It is also the oldest tent that serves coffee on site, since 1950. It serves a dessert delicacy, the famous “mohrenköpfe,” which is a sweet made of fresh whipped cream covered in chocolate. Say no more.
Locals call a ‘stein’ a ‘mass.’
This is helpful information to know when you attend the festival. While most people outside of Germany will call it a beer stein or a stein, the locals call it a mass. One stein of beer costs roughly 11 Euros, and the festival is free, so all you’ll need to budget for are the pilsners you indulge in.
There is A LOT of beer consumed.
Now, as you can imagine, there’s a lot of Oktoberfest beer consumed at the festival. Especially since there are at least six million visitors every year. Well, in 2013, over 2 million gallons of beer were served. If you love reading about beer, check out 7 Weird & Wonderful Beers of the World.
There’s a wine tent.
Did you know there’s more than beer at Oktoberfest? That’s right, there’s a wine tent that serves wine and champagne. So even if you don’t like beer, you can enjoy the Oktoberfest atmosphere, the yummy grub, music, and some vino. Psst! Have you read about Germany’s Gluhwein in A Brief History of 8 Traditional Holiday Drinks?
The gingerbread heart is a sweet Oktoberfest tradition.
At any German festival in any part of the world, you’ve probably seen the adorable gingerbread hearts that are often decorated with icing and hung for decoration.
Gustav Tschernich, a master confectioner, and his wife Herta gave the Wiesn heart its typical shape. He dispensed with the otherwise popular chocolate coating for gingerbread during deliveries to Wiesn dealers, in order to avoid smears on dirndl blouses and traditional shirts.
While gingerbread was not invented in Germany, the gingerbread hearts with sayings are typical Munich. The most common souvenirs to scoop from Oktoberfest are the gingerbread hearts and Wiesn clothespins, or “Glupperl.”
Men traditionally went commando under their lederhosen.
There’s been quite the discussion around whether or not underwear is needed under the lederhosen. The answer is: the lederhosen should fit pretty snug to the body, so there probably isn’t room for much underwear. There is no right or wrong way to do it, but in the history of Oktoberfest, going commando has been widely accepted.
‘Oide Wiesn,’ a historical festival, started in 2010.
In 2010, a separate historical festival took place in addition to Oktoberfest, called ‘Oide Wiesn,’ to remind festival-goers of the festival’s history. This was created to celebrate the 200th anniversary of Oktoberfest, but it ended up becoming a staple that has taken place every year since. The festival is family-friendly, there’s horseracing, and other programs offered.
In one Wiesn mug of beer, there are 500 kilocalories.
If you’re looking to stay on your diet, be careful with Oktoberfest beer.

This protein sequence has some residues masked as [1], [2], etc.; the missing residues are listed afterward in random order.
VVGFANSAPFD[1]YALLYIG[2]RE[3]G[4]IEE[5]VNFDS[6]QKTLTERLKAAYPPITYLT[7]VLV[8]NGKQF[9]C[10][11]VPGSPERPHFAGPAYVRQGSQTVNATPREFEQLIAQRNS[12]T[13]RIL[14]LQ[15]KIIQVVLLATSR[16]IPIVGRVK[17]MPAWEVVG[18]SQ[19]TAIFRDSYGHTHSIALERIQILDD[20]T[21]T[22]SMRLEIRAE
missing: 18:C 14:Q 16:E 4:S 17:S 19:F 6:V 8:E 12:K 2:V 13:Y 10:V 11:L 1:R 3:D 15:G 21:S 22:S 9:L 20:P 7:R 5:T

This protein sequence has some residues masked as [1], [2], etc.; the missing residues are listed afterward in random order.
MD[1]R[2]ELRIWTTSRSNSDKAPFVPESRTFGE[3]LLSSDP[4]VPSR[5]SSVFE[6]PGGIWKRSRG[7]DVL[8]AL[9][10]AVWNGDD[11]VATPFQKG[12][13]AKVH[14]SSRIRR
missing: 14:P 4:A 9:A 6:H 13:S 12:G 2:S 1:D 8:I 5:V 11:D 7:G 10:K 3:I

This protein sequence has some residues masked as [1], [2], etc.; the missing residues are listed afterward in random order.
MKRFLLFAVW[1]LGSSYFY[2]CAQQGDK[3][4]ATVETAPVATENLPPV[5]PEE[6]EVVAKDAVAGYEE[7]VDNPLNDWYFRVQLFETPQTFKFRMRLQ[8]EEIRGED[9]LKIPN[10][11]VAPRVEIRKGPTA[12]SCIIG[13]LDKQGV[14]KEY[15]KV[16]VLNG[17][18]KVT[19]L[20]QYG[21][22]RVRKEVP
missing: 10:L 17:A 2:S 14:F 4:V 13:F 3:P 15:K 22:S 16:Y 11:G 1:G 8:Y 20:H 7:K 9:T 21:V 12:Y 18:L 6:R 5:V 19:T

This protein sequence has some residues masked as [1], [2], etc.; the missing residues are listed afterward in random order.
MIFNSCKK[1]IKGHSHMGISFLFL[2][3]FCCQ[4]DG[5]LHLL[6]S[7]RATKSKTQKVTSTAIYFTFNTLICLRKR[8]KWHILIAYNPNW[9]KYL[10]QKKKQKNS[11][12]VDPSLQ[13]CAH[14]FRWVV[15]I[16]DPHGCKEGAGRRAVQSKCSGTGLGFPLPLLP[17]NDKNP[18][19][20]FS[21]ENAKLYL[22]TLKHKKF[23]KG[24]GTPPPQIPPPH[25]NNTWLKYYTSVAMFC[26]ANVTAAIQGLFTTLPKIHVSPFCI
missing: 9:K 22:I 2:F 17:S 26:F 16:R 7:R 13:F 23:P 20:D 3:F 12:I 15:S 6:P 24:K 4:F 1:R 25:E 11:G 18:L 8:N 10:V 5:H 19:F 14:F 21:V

In just one mug, there’s 500 kilocalories or the equivalent of a plate of penne all’arrabbiata. Here’s why the calories are so high: “Oktoberfest beer has a higher original gravity than normal light beer and is always served in full pulls. Original gravity is the percentage of non-volatile substances dissolved in water from malt and hops before fermentation.” This is mainly sugar and protein.
In 1881, the first roasted chicken outlet opened.
The roasted chicken outlet leads the path for the traditional chicken that continues to be served to hungry Oktoberfest visitors to this day. The world’s oldest chicken tent, Ammer Hühner- und Entenbraterei, has been serving up the yummy poultry since 1885.
The largest Oktoberfest outside of Germany takes place in Canada.
Did you know that outside of Germany, the largest Oktoberfest is in Kitchener, Ontario (formerly Berlin) and surrounding cities in the Waterloo Region of Canada. The event attracts over 700,000 visitors annually.
In 1980, there was a bomb attack at Oktoberfest.
On September 26, 1980, a bomb exploded at the main entrance to Oktoberfest killing 13 people and injuring over 200 others. Several years later, in 2014, investigations into the case reopened.
Oktoberfest has been canceled 25 times throughout its history.
In the history of Oktoberfest, the event has been canceled 25 times. The reasons for cancellation include war, disease, and inflation. We think this gives it a free pass, right? Yeah.
“Quiet Oktoberfest” started in 2005.
To keep the Oktoberfest, and the beer tents both family-friendly and elderly-friendly, the “quiet Oktoberfest” was developed. During the day, the orchestras in the tents can only play brass music or traditional folk music, and can play other music after 6pm.
Do you have relatives in Germany? Why not plan an ancestry travel vacation?
Now that you’ve seen our list of 22 things you didn’t know about the history of Oktoberfest and the festival, what did you think? Leave us a comment below!